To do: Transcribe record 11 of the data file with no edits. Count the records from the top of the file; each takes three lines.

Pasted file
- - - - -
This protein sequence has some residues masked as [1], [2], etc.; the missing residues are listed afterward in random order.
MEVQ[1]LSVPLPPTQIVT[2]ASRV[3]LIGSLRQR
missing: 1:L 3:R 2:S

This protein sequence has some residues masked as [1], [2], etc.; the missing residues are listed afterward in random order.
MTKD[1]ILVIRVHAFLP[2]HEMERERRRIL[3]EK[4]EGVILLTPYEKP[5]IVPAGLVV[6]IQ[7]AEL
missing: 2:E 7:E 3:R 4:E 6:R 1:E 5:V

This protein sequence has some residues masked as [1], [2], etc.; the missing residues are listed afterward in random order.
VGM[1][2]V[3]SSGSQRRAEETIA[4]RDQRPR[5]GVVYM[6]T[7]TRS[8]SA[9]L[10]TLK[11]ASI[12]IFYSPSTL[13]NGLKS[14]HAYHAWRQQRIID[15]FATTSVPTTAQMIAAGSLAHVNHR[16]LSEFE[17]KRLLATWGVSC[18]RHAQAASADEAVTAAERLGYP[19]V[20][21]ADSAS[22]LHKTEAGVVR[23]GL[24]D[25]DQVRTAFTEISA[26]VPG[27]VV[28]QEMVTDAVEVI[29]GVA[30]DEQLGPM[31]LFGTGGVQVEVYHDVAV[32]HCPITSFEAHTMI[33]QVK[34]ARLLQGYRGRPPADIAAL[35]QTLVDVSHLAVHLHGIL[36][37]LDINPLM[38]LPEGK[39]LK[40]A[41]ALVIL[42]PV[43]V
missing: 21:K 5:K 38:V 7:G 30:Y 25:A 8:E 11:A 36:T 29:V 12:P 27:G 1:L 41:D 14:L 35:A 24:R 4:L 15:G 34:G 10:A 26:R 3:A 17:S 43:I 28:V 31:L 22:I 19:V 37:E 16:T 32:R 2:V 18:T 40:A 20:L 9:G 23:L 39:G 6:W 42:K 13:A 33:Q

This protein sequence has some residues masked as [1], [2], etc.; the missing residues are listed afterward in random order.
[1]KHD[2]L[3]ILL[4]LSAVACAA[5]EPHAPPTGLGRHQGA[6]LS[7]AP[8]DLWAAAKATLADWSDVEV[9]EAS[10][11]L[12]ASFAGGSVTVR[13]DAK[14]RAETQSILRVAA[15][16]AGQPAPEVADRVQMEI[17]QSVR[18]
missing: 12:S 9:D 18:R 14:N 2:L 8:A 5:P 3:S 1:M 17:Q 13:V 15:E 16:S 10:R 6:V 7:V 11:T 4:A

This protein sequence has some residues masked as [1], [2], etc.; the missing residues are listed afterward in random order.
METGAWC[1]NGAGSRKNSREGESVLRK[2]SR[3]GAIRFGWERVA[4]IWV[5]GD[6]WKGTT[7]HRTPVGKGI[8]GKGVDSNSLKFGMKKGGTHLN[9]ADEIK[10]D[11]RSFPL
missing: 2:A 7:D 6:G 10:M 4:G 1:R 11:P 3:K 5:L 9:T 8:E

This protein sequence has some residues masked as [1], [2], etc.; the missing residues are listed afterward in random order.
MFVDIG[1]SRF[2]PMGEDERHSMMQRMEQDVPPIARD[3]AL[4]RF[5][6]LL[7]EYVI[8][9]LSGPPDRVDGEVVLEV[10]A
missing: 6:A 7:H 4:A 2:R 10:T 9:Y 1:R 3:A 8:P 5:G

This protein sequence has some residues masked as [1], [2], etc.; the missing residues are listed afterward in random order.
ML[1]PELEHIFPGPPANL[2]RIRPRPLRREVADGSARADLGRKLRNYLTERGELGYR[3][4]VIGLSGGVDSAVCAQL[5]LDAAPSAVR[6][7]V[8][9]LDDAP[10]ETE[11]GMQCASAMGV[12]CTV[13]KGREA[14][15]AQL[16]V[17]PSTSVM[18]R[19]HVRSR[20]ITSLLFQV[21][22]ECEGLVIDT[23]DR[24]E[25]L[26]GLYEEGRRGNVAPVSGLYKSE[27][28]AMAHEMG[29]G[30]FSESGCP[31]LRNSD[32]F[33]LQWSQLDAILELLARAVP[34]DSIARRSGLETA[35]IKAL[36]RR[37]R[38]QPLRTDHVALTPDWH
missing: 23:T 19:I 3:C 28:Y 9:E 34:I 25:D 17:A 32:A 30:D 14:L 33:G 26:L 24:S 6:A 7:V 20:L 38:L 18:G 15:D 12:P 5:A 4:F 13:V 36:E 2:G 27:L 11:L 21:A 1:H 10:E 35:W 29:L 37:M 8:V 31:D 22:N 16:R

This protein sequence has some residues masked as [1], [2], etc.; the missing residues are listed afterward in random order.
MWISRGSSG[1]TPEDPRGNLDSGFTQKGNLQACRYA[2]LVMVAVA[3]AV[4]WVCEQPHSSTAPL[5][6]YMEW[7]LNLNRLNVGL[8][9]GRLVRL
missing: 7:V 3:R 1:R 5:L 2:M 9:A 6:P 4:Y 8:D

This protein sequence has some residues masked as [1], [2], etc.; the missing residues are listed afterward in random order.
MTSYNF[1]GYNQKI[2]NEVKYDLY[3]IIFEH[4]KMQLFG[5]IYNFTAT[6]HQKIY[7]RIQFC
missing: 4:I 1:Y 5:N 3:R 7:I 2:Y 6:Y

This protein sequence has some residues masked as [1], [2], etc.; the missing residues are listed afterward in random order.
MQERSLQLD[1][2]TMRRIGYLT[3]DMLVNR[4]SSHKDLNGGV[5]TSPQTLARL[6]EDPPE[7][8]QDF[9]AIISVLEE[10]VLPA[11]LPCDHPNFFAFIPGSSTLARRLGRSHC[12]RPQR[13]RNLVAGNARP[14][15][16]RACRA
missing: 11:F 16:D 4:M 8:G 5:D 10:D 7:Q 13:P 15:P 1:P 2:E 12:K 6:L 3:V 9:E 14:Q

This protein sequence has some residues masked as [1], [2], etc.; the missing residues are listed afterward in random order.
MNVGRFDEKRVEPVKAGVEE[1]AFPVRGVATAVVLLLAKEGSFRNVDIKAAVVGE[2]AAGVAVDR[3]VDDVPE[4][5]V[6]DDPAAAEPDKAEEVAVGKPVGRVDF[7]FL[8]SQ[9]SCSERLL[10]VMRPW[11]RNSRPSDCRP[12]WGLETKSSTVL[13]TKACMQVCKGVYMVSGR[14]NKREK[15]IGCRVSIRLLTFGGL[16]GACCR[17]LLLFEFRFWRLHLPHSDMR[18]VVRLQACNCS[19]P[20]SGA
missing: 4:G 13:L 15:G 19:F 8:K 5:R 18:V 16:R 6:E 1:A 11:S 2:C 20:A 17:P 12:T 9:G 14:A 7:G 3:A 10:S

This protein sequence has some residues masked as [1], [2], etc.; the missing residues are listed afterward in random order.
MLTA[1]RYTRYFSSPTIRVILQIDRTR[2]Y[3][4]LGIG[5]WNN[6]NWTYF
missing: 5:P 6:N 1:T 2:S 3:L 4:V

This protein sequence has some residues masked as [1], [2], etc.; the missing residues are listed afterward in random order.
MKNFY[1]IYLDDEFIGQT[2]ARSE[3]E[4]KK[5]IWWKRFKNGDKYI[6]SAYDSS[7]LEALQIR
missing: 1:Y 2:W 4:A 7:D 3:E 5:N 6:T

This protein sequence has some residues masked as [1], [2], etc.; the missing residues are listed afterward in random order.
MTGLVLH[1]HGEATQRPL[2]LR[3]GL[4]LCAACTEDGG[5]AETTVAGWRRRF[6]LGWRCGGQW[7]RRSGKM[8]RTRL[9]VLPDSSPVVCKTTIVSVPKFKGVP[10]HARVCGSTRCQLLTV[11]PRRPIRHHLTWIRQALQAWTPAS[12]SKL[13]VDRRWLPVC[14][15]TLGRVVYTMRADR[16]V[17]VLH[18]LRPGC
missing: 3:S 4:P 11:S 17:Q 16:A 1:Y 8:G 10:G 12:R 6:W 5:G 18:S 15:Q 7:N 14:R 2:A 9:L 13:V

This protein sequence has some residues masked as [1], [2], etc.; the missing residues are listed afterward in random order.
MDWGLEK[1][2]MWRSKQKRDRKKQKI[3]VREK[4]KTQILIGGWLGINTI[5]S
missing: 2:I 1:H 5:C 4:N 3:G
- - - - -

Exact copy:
This protein sequence has some residues masked as [1], [2], etc.; the missing residues are listed afterward in random order.
MNVGRFDEKRVEPVKAGVEE[1]AFPVRGVATAVVLLLAKEGSFRNVDIKAAVVGE[2]AAGVAVDR[3]VDDVPE[4][5]V[6]DDPAAAEPDKAEEVAVGKPVGRVDF[7]FL[8]SQ[9]SCSERLL[10]VMRPW[11]RNSRPSDCRP[12]WGLETKSSTVL[13]TKACMQVCKGVYMVSGR[14]NKREK[15]IGCRVSIRLLTFGGL[16]GACCR[17]LLLFEFRFWRLHLPHSDMR[18]VVRLQACNCS[19]P[20]SGA
missing: 4:G 13:L 15:G 19:F 8:K 5:R 18:V 16:R 6:E 1:A 11:S 2:C 20:A 17:P 12:T 9:G 14:A 7:G 3:A 10:S